Survey shows grain growers lead biosecurity
GroundCover™ Issue: 110 | 05 May 2014 | Author: Sharon Abrahams
A survey of Australian growers has revealed that crop and livestock producers have a growing awareness of their role in preventing or controlling diseases, pests and weeds.
More than 1200 plant, grain and livestock growers participated in the survey – commissioned by the Farm Biosecurity program, a joint initiative of Animal Health Australia and Plant Health Australia (PHA) – giving a comprehensive picture of Australian growers’ attitudes and biosecurity practices.
Building on similar research in 2010, the survey gives an idea of growers’ increasing awareness and knowledge about biosecurity.
Brad Siebert, program manager of biosecurity planning and implementation at PHA, says it was heartening that about 90 per cent of grain growers surveyed defined biosecurity as “measures taken to protect farm production from diseases, pests and weeds”. This was the highest response of any producer group.
He says while border protection and quarantine continue to be seen as important in preventing exotic pests and diseases entering Australia, more growers are recognising that they have an active role to play in supporting biosecurity efforts against endemic diseases, pests and weeds in their region by managing biosecurity risks on-farm.
“Good biosecurity is fundamental to successful farming, and it doesn’t need to be onerous or expensive. It can be as simple as keeping records, limiting visitor contact with crops and livestock, or washing your boots.”
The answers to a range of questions indicated that more growers are diversifying their activities and growing or stocking a wider range of plants and animals. Almost one-quarter of growers grew and stored grain on their property for their own use. The incidence was particularly high among those who would traditionally be categorised as sheep and cattle producers.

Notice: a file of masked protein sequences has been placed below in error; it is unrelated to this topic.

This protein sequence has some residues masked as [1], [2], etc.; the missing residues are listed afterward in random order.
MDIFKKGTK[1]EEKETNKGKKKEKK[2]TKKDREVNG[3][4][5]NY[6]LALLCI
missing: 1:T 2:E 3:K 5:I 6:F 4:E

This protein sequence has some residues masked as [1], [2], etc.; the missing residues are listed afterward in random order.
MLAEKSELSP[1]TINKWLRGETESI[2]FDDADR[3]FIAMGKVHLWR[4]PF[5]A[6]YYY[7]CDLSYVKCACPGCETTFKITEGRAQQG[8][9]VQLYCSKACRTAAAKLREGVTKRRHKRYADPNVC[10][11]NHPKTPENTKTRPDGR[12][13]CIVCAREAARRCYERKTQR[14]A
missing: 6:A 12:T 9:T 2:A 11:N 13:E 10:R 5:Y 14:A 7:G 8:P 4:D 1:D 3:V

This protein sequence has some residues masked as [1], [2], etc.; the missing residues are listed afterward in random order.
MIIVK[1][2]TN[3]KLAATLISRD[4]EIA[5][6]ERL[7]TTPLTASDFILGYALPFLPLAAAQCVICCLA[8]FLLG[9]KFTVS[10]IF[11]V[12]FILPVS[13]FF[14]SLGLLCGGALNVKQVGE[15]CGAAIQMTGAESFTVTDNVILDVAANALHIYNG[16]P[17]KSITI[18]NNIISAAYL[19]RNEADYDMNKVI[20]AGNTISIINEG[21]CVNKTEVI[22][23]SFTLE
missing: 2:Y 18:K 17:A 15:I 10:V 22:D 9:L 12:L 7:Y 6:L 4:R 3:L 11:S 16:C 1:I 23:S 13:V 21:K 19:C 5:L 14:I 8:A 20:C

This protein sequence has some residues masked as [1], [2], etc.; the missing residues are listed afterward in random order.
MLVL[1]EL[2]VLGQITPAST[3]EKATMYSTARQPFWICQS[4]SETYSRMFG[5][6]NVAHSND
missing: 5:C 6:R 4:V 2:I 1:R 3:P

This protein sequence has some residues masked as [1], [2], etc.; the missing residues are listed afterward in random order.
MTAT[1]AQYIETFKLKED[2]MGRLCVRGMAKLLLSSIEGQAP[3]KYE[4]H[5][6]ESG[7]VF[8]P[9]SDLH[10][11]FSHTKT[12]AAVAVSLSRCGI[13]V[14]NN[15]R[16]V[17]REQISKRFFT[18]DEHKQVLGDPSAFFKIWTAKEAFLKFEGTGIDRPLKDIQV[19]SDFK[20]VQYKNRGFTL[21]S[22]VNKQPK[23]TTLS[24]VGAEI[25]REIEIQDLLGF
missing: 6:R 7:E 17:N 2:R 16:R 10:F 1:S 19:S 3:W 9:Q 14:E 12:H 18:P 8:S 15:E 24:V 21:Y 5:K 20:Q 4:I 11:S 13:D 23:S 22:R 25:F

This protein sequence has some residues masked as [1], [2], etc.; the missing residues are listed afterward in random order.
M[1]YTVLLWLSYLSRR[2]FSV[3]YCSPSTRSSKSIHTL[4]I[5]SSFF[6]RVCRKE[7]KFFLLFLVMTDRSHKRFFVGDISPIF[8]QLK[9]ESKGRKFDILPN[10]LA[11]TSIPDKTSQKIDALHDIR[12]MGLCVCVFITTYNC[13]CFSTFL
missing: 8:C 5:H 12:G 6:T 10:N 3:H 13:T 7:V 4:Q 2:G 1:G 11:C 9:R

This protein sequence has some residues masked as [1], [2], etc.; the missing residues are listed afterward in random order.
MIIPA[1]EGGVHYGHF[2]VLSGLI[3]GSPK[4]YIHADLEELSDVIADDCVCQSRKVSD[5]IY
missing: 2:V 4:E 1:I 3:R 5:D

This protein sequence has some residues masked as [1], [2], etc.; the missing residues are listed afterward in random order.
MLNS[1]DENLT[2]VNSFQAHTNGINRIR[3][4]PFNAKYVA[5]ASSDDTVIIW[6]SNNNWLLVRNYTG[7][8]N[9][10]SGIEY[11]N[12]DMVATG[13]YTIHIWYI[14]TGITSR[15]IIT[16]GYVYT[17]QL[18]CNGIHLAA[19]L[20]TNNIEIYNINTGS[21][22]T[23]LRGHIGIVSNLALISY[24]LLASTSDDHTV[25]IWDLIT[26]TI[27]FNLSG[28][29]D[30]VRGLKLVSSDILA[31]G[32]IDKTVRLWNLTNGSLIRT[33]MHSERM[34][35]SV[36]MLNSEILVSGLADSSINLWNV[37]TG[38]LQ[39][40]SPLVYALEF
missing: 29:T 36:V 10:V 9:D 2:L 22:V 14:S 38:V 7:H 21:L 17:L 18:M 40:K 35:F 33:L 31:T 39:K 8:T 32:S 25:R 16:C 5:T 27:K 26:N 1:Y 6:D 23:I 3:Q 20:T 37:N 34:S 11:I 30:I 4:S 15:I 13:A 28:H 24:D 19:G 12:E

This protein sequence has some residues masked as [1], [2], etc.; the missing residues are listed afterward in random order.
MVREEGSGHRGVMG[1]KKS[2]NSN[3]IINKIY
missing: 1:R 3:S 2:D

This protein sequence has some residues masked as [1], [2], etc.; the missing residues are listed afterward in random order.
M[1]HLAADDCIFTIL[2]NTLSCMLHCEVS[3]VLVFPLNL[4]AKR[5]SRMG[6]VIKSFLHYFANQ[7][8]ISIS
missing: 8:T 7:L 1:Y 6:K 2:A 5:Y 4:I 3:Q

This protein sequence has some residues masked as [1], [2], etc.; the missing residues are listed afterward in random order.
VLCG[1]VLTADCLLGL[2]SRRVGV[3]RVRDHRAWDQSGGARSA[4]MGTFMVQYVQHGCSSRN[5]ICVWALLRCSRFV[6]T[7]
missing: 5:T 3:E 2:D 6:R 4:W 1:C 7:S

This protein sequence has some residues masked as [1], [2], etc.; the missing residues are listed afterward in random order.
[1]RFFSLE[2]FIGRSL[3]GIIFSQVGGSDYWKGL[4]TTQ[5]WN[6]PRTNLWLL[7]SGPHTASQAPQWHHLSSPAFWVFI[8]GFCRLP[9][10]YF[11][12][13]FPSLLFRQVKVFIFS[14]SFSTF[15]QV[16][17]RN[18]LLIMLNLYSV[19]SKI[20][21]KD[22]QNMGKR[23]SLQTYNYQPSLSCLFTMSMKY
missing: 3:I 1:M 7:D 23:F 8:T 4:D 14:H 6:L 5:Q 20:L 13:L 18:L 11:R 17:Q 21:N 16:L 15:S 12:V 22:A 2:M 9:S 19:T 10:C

“This has the effect of minimising the inputs required and the biosecurity risks associated with bringing livestock feed in from elsewhere. But it also means there are people new to grain growing who could benefit from biosecurity advice about growing and storing grains,” Mr Siebert says.
When asked what biosecurity information growers needed, the top requests were for biosecurity alerts and warnings, and identifying pest and disease types and symptoms. The requests for alerts and warnings have grown considerably since 2010.
More than 80 per cent of growers monitored their own crops or livestock. While grain growers reported similar levels of monitoring by themselves, family or staff, more than half also used an agronomist or cropping consultant.
More than half of grain growers kept records of their monitoring, and 80 per cent of those were willing to share their monitoring records.
Mr Siebert says this is good news. “The data that producers are collecting and are willing to share can feed into national surveillance programs that support continued access to grain markets that rely on formal pest-freedom statements.”
Overall, 97 per cent of growers said they would report a new pest or disease found on their property, but many were unsure who to report it to.
Growers who spot anything unusual in a crop can call the Emergency Plant Pest Hotline on 1800 084 881.
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